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Frost tracks

Discussion in 'Turf Renovation' started by RigglePLC, Jan 12, 2012.

  1. RigglePLC

    RigglePLC LawnSite Fanatic
    Posts: 11,770

    I have walked across my front lawn several times in recent weeks. No damage. Temps have been about 25 at night and 39 during the day. Several hard frosts. No snow. Unusually warm for the season.

    Also I seeded some grass inside in a cup. At about 70 degrees. Waited until it was about 3 inches tall. Then I moved it outside during a frost night. 25 degrees and frost all over the car and tender yourng grass. Seversly damaged.

    So...I am thinking that if grass has a chance to adapt slowly to the cold--no problem. But a sudden frost when the grass is still relatively lush--severd damage.

    Agree? disagree?
    Your evidence or opinion.
     
  2. fl-landscapes

    fl-landscapes LawnSite Silver Member
    Posts: 2,542

    I think your on to something with grass hardening off. Only contribution I can add is golf courses will delay play until frost is off the greens. I have seen when they let people out prior and the greens always end up with brown foot prints and brown golf ball marks. On the contrary the courses that stayed open (in MA) through the winter when there wasn't snow had no delay when the ground was frozen. We would play shots off frozen ponds. And apparently no harm to the grass on the greens
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  3. bobcat_ron

    bobcat_ron LawnSite Fanatic
    Posts: 10,082

    Grass is grass dudes, it gets cold on dairy farms too you know, and you don't see farmers freaking out over frost on grass.
    It will be fine, just keep drinking some hot chocolate and wait until spring.
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  4. fl-landscapes

    fl-landscapes LawnSite Silver Member
    Posts: 2,542

    I'm sure dairy farmers don't care about weeds either. What's your point?
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  5. bobcat_ron

    bobcat_ron LawnSite Fanatic
    Posts: 10,082

    The OP makes it sound like he discovered frost and he needs to warn the rest of the world.
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  6. Patriot Services

    Patriot Services LawnSite Fanatic
    Posts: 12,441

    Bobcat meet Riggle. He's kind of our LS mythbuster and mad scientist. He likes to do little experiments and post the results here. Its very useful info. Especially for guys that need fall/winter overseeding information. We can't spend all winter discussing what's the most powerful blower on the market.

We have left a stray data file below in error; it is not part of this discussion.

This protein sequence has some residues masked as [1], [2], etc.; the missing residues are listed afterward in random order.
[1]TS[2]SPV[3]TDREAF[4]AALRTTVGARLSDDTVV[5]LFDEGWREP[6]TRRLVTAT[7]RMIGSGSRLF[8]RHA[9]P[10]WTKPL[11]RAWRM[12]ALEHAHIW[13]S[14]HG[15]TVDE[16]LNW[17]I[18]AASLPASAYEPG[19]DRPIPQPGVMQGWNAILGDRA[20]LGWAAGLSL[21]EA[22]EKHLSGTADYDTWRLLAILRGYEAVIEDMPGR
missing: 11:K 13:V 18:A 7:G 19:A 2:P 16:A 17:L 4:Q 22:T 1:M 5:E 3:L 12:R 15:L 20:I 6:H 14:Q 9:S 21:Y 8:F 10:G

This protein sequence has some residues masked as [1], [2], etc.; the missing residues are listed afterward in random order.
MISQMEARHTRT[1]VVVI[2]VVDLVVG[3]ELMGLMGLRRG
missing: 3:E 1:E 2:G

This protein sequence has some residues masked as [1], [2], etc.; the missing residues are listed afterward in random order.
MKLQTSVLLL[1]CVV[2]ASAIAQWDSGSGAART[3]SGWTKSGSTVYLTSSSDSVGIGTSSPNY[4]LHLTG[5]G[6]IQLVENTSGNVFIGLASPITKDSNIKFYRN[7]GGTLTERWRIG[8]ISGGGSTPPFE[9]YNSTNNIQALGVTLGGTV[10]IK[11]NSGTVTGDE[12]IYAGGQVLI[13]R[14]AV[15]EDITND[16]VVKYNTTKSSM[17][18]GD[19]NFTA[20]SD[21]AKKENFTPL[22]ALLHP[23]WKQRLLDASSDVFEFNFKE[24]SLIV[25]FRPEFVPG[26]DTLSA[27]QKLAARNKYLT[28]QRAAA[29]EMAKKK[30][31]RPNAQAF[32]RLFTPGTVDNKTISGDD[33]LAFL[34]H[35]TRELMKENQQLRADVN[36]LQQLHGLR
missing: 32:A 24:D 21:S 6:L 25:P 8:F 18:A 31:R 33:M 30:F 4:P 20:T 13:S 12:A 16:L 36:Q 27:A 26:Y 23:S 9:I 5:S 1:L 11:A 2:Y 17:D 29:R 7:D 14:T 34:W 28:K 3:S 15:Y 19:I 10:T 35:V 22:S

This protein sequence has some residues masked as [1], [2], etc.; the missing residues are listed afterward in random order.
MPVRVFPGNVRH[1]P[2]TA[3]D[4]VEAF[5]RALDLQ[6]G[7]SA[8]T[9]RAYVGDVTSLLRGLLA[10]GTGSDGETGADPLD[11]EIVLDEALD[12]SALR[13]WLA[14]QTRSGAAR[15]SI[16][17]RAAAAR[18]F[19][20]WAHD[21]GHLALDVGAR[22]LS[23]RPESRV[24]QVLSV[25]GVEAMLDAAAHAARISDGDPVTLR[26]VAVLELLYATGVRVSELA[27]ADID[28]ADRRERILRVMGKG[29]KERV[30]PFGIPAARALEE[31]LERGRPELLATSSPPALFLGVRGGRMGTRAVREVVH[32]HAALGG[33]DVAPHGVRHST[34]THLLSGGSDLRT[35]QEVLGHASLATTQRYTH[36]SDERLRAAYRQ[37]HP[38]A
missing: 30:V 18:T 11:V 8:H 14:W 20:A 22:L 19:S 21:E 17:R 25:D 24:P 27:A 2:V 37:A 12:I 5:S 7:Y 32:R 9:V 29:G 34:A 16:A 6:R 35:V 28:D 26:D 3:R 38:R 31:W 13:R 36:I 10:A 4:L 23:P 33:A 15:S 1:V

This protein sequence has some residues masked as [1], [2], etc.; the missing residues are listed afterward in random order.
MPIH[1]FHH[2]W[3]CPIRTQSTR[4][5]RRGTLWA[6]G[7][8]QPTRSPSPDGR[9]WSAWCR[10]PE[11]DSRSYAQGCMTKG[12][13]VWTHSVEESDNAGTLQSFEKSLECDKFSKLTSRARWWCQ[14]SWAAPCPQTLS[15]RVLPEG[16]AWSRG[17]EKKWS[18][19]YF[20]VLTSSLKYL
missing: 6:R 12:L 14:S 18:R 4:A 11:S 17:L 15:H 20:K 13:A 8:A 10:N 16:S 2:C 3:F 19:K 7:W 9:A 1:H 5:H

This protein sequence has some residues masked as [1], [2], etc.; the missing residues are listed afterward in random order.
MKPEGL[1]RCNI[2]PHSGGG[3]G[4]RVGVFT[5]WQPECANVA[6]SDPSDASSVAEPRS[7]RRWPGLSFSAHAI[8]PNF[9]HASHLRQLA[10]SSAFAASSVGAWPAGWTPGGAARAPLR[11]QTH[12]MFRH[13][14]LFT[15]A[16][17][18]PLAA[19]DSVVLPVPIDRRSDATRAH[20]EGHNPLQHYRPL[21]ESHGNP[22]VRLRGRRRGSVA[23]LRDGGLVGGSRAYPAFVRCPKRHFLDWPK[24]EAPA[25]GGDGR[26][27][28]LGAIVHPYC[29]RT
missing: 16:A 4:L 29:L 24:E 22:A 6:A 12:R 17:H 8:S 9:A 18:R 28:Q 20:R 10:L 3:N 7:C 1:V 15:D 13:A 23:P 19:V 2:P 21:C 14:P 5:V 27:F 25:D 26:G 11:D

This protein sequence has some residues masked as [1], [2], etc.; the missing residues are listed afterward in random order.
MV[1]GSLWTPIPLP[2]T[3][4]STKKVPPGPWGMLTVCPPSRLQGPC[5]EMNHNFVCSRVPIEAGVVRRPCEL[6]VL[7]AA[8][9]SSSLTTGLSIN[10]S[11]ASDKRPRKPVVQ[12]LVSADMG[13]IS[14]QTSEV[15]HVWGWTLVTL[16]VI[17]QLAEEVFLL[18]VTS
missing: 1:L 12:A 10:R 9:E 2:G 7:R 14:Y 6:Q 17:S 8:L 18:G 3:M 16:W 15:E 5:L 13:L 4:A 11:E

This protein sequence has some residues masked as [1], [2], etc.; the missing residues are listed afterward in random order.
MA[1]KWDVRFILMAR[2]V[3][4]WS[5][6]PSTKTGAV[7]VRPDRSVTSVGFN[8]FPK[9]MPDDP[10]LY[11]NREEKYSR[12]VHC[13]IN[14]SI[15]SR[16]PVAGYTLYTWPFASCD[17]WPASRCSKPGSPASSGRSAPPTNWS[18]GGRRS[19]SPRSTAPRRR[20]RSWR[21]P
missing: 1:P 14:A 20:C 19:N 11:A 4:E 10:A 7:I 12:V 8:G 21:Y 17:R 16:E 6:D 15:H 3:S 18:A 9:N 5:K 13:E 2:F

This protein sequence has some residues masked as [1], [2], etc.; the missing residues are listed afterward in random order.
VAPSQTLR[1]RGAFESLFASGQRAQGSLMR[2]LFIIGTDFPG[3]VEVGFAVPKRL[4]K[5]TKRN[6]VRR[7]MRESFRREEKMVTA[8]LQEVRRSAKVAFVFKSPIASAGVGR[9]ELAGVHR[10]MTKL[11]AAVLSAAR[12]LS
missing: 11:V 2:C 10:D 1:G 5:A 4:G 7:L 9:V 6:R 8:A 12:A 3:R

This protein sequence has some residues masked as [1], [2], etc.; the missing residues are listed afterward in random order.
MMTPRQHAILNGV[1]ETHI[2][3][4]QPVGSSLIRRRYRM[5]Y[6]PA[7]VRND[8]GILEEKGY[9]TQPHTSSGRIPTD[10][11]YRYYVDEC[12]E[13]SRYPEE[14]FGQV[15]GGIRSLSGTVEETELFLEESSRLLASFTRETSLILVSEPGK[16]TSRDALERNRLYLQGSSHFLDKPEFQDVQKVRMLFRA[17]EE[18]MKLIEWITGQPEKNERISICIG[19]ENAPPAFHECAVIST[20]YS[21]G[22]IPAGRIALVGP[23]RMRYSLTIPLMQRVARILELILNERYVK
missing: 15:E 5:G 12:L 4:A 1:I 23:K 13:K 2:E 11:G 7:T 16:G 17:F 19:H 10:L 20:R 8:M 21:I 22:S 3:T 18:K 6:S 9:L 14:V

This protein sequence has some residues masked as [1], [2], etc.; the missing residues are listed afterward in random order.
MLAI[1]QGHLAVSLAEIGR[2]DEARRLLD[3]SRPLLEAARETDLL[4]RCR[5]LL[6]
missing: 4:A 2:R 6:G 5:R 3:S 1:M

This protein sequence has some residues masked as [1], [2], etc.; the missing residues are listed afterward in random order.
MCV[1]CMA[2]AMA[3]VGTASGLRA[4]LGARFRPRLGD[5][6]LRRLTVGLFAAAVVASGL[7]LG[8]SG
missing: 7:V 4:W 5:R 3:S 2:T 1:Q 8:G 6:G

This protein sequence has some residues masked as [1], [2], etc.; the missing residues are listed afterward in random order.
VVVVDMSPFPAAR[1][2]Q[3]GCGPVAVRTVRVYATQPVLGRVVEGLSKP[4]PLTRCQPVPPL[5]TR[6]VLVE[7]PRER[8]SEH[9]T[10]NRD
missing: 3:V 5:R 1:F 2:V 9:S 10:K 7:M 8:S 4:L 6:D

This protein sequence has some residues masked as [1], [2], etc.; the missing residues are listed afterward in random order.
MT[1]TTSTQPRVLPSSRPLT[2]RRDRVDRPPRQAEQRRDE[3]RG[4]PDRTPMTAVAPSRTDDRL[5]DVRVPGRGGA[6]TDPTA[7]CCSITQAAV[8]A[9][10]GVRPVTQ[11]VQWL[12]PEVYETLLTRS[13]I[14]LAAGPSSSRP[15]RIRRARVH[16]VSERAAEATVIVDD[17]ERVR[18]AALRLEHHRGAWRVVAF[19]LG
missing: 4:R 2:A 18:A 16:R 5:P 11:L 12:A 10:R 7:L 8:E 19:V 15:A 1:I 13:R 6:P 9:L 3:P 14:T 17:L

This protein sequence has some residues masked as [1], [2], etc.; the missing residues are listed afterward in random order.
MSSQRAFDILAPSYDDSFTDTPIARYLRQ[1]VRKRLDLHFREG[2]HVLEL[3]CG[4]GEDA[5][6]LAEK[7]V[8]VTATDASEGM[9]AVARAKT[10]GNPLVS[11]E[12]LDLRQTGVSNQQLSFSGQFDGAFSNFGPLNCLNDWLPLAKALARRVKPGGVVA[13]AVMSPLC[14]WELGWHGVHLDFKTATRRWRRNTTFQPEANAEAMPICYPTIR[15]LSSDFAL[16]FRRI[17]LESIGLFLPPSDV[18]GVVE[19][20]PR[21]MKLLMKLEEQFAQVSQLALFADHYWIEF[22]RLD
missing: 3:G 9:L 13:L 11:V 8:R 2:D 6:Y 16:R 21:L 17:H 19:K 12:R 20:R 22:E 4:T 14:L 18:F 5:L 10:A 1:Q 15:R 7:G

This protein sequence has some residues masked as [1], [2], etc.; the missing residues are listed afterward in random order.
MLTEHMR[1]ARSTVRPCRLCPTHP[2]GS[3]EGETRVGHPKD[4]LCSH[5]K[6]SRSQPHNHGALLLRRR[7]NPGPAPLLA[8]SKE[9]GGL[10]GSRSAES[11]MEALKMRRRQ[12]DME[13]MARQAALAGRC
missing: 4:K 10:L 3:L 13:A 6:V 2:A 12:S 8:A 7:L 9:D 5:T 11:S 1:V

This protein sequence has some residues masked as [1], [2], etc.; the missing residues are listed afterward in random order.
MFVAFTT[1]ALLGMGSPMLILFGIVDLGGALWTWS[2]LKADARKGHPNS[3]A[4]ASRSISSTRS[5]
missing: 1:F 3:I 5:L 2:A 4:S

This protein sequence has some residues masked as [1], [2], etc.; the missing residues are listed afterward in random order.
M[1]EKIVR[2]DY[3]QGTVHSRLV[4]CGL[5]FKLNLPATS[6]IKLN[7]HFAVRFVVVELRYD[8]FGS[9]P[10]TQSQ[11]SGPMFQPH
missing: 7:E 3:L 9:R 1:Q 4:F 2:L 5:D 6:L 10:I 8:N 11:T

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  7. bobcat_ron

    bobcat_ron LawnSite Fanatic
    Posts: 10,082

    It's called winter. Get used to it or die.
    Posted via Mobile Device
     
  8. tyler_mott85

    tyler_mott85 LawnSite Senior Member
    Posts: 582

    I've noticed the difference as well. Frosts early in the fall seem to cause more damage when walked across or later in the spring cause more damage as well. I'm thinking it has to do with how dormant the grass is. It would make sense to me that dormant grass has less moisture in the blades than actively growing grass. So when the temperature falls there is less moisture to freeze...and expand...so that when a blade of grass is bent over it would just snap because the frozen insides of the plant has no flex/bend to it.

    But, when you get ice accumulating on grass. Either from freezing rain or drizzle. Even if the grass is dormant there will be blades of grass broken when it's walked on because there is so much ice in comparison to the mass of the blade of grass it will just pull the blade apart.

    Thoughts?
     
  9. RigglePLC

    RigglePLC LawnSite Fanatic
    Posts: 11,770

    Here is the photo of myself walking on the frost-covered grass. I was a bit slow getting around to it and the sun had melted the frost in the foreground. No injury to the grass resulted from walking on the frost-covered grass. I am thinking Tyler is right. Late in the season the grass has slowly adapted to the cold. As he suggests probably there is less free water in the grass blade. In the early fall or late spring when the frost is sudden and the grass blades are more lush with a higher water content...frost tracks are much more likely.

    S3500004.jpg
     

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